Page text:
On this historic Monday when Neil Gorsuch was sworn in as the 113th justice of the U.S. Supreme Court, Justice Ruth Bader Ginsburg taught the other two branches of government a thing or two about civility. Allegheny College (my alma mater) awarded Ginsburg and the late Antonin Scalia with its sixth annual Prize for Civility in Public Life at the National Press Club in Washington, D.C.
While introducing Ginsburg, Allegheny College President James H. Mullen, Jr. noted that Ginsburg and Scalia may have disagreed ideologically, but they shared a love of the opera and even rode an elephant together. (It's true). Through it all, they "never questioned each other's character."
Ginsburg could not agree more and when she took the podium she spoke of her "fondness" for her old friend.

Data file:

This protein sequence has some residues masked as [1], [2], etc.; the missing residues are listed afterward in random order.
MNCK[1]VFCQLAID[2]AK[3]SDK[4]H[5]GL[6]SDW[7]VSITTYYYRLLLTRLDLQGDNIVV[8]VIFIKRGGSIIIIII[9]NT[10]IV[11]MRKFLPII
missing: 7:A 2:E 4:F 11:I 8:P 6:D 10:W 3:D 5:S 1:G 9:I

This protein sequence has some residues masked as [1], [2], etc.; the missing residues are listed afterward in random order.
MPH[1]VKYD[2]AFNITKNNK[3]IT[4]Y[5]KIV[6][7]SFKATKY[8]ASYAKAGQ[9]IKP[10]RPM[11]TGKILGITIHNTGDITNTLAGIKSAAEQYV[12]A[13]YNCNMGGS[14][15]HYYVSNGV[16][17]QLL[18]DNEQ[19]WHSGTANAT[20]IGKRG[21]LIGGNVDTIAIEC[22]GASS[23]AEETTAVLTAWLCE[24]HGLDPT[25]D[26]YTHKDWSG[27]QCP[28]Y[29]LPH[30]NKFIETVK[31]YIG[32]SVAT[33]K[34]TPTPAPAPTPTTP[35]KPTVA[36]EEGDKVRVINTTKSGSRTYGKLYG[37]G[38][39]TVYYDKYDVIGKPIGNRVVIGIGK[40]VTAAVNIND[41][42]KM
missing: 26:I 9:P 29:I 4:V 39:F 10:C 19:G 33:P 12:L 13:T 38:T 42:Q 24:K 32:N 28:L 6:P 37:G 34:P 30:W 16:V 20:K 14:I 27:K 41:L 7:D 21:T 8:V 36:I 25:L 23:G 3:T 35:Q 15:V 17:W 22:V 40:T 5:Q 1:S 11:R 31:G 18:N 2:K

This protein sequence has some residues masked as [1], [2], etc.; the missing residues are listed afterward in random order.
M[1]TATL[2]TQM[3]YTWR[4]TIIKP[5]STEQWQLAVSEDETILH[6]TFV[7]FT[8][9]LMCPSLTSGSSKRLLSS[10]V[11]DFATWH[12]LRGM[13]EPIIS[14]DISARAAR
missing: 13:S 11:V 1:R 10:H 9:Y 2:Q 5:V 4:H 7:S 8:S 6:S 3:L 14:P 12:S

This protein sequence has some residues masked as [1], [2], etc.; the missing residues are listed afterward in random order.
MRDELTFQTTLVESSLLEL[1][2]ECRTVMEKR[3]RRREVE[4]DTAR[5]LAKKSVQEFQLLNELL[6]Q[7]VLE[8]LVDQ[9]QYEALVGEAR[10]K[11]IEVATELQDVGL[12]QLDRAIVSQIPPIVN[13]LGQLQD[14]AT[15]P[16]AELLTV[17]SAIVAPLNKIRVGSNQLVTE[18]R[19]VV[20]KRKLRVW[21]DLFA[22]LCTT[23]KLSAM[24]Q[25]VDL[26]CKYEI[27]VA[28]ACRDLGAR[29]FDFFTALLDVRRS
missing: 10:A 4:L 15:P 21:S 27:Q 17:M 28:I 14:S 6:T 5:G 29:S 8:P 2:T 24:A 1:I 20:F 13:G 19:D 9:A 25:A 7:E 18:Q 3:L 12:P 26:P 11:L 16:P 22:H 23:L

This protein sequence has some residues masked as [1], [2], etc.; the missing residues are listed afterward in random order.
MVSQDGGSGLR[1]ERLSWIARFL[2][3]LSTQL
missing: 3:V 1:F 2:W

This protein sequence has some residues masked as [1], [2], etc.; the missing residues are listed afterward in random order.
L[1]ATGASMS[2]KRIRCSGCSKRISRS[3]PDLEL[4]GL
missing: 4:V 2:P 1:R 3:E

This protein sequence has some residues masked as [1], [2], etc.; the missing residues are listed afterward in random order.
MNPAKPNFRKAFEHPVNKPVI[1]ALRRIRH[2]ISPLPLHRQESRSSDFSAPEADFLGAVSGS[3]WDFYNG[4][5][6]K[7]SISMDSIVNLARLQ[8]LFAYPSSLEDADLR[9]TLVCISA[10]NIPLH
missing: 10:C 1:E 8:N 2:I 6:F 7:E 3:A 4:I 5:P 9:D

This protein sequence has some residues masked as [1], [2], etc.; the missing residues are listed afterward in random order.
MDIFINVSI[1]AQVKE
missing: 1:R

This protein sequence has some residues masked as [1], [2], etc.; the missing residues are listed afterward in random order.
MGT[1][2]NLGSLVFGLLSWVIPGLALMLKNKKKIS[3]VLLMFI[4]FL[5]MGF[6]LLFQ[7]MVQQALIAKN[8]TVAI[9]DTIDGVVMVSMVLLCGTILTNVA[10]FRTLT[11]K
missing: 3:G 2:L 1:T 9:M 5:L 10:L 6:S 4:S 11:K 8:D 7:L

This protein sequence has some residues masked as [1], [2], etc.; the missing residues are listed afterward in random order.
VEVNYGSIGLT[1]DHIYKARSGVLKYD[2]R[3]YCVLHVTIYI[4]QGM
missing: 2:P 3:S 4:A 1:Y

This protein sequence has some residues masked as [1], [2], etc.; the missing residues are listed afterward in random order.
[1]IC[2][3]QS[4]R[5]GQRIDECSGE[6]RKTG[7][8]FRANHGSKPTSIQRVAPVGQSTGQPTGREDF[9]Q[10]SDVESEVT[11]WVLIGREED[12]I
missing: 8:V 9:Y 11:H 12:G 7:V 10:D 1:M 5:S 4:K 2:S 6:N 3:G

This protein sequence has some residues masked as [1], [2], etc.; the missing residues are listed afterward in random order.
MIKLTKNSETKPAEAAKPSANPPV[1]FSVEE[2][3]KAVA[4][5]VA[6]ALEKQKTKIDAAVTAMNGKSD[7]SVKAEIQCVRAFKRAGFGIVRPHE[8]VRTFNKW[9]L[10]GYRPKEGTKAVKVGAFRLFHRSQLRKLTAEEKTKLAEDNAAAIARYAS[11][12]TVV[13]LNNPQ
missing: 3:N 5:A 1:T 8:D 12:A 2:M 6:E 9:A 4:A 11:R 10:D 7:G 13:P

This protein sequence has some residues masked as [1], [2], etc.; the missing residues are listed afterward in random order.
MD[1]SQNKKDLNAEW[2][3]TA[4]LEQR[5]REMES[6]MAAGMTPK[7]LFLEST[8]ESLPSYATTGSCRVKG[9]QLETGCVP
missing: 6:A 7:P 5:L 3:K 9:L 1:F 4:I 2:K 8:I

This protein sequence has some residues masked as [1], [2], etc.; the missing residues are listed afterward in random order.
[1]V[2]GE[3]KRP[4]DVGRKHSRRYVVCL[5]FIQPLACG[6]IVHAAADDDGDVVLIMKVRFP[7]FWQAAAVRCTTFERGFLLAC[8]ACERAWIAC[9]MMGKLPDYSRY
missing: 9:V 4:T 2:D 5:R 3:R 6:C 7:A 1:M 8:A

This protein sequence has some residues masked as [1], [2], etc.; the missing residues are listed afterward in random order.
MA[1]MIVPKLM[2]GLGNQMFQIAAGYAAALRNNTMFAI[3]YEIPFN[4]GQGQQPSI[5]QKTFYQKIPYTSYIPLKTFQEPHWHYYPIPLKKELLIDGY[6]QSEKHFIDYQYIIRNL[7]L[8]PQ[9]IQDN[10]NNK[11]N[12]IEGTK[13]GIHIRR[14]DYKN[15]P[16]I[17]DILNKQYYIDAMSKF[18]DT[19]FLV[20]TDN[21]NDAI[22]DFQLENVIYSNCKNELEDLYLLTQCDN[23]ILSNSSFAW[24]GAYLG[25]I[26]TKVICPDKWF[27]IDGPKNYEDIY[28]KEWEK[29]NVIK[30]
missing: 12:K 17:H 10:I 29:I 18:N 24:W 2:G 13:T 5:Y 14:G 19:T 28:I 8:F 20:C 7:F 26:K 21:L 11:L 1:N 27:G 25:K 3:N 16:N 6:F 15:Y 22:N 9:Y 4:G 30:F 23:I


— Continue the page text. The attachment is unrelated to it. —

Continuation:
She's been friendly with many of her fellow justices, but she had a "special fondness" for Scalia that cannot be copied. He had lines, she said, that "could ease tense moments" in court and make even "the most sober jurist laugh." His "get over it" remark, for instance.
Ginsburg compared her friendship with Scalia to the hyper partisan legislative branch that fought over Gorsuch's confirmation these past few months. Her own hearing, she recalled, had been civil. She was confirmed by a vote of 96-3 in 1993, while Scalia was confirmed unanimously in 1986. She was hopeful that legislators, like last year's civility prize winners Joe Biden and Sen. John McCain (R-AZ), could one day find common ground again.
"Let's hope members of Congress and others of good will will lead on restoring harmonious work ways," she said.
Scalia's family members, including his widow Maureen and son Eugene, accepted his civility award on his behalf.
Read more about Allegheny's civility prize and former recipients here.